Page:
A ticket to the Antiques Roadshow is a gift on most appraisers' wish list. One of my customers secured two of 6,000 available tickets to the Antiques Roadshow in Savannah last July and invited me to go with her. I was very excited, wondering what new things I would learn.
The scene at the Savannah Inter-national Trade Convention Center was just as described by reporters and television watchers: Hundreds of people carrying bags, suitcases and boxes or pulling wagons and pushing dollies, strollers and even a wheelchair with artifacts. They came from all corners of the Southeast, including Augusta.
I immediately observed the precious heirlooms and attic treasures that were visible. Was I going to see anything unusual? I saw jewelry, paintings, swords, a chocolate set, furniture mostly chairs, because they were portable porcelain bowls, books, quilts, silver, dolls, rugs. Most looked to be 19th and early 20th century pieces, both antiques and collectibles.
My customer brought several items, including a pair of leather fire buckets from Portsmouth, N.H., from the 18th century, an autograph of the tallest man in the world and a book of Birds of America. While we progressed to the "sorting table" to receive the category tickets, we spoke with people around us and saw Lara Spencer, the new hostess for the Roadshow, interviewing guests.
Appraisers sorted our items by folk art, books and manuscripts and collectibles. First, we visited folk art with our vintage fire buckets. Mitchell Keno of New York told us the fire buckets were worth $4,700. Nice start!
ON THE AIR
The episode of Antiques Roadshow filmed last July in Savannah airs Monday, and again April 5 and 12, on Public Broadcasting stations.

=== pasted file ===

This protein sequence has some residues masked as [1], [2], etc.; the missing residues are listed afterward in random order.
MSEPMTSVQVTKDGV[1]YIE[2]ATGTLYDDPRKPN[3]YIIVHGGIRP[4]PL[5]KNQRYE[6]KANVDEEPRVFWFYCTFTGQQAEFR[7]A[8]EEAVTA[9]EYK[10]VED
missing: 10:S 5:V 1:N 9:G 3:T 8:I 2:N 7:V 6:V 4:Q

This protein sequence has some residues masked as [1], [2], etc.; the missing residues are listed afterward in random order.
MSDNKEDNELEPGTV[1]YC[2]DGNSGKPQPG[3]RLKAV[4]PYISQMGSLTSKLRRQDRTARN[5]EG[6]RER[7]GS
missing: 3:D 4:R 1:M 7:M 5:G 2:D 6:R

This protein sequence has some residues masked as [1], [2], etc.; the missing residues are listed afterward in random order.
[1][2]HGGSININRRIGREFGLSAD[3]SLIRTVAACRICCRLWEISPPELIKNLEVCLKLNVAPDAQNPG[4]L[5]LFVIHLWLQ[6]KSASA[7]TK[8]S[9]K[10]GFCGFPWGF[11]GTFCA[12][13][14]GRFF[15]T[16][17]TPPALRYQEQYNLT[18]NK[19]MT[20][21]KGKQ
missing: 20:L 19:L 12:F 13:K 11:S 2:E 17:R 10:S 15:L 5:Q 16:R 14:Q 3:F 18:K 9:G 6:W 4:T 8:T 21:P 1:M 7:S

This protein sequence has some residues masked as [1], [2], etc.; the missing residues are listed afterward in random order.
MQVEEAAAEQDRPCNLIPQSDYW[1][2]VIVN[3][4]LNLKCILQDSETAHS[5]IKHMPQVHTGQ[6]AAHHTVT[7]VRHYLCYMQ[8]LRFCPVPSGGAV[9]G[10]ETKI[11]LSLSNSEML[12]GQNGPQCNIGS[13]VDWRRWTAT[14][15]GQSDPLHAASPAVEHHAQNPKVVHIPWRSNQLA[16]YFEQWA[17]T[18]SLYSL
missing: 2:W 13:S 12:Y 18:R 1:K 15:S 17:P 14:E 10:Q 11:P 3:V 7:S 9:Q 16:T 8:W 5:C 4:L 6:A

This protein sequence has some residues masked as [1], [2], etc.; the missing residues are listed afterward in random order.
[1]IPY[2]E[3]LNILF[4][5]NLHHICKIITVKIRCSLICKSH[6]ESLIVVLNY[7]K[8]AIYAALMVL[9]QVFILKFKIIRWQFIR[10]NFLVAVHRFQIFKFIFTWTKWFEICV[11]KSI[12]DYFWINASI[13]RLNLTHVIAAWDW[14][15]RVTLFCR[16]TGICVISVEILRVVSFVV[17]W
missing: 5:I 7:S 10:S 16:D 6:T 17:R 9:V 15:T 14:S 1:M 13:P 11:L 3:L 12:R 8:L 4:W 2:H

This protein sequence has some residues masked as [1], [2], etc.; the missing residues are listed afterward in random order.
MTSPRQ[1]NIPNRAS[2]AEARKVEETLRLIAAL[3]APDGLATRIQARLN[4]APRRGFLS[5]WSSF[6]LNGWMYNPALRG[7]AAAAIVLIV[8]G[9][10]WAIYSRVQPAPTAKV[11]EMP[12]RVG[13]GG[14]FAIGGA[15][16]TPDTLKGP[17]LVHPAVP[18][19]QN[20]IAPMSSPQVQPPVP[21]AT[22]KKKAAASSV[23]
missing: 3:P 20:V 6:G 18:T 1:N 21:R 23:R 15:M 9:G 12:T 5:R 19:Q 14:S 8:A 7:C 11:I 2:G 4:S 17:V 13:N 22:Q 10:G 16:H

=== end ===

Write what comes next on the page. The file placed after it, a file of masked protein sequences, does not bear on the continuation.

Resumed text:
While we stood at the table with the three folk art appraisers, I observed a beautiful quilt in the Mariner's Compass pattern from about 1850. Any quilt collector would have been thrilled to see it. Value: $1,500. Next came a huge piece of metal that looked like the roof of a doghouse. The owner told the appraiser it was for making medicine. The appraiser did not know what it was. To me it was a piece of an old still.
Next stop was collectibles with our pencil autograph of Robert Wadlow, the world's tallest man. Kathleen Guzman told us the value was only $20-$30: Pencil autographs are not as valuable as autographs in ink, and there is little market for Wadlow autographs. Sigh!
As we walked to our next station, I could see more unusual pieces set apart to be discussed in the highlight segments, I presumed. There was a Victorian oak desk in an unusual design and a turn-of-the-century chocolate set in an Art Nouveau motif.
Our final stop was the Books and Manuscripts table. Ken Gloss from Boston examined the Birds of America book with its beautiful illustrations. It was a common reprint, a book club edition of the 1930s, worth $10-$15. This was a disappointment for customer who had paid $500. Oh, dear!
It is tough to give customers bad news about their item's value. All you can do is show them the research or describe your experience with that kind of object. Gloss has his laptop in front of him ready to search for citations, if necessary. The other appraisers spoke from knowledge, not from references at that moment. In another area of the arena, researchers were seated in what they call the "triage area" with reference books to locate marks and makers.
We then walked back to the furniture area to examine in more detail what the experts has chosen to include in this show. Large furniture pieces are determined in advance of the show and moved to the convention center for appraisal. They came in a great variety of styles, some very ornate and others very plain. To me it was a very interesting contrast. We observed one of the famous Keno twins, appraising an early 19th century mahogany table. What a treat to observe the experts who write the books.
It was time to go after two hours. It was exhilarating to be on the inside of the activities and now have the memories of this special event. Many thanks to my generous customer for sharing her tickets.
(Martha Lyons, an Evans resident, owns Lyons Appraisals and Sales and has been an appraiser for 23 years.)
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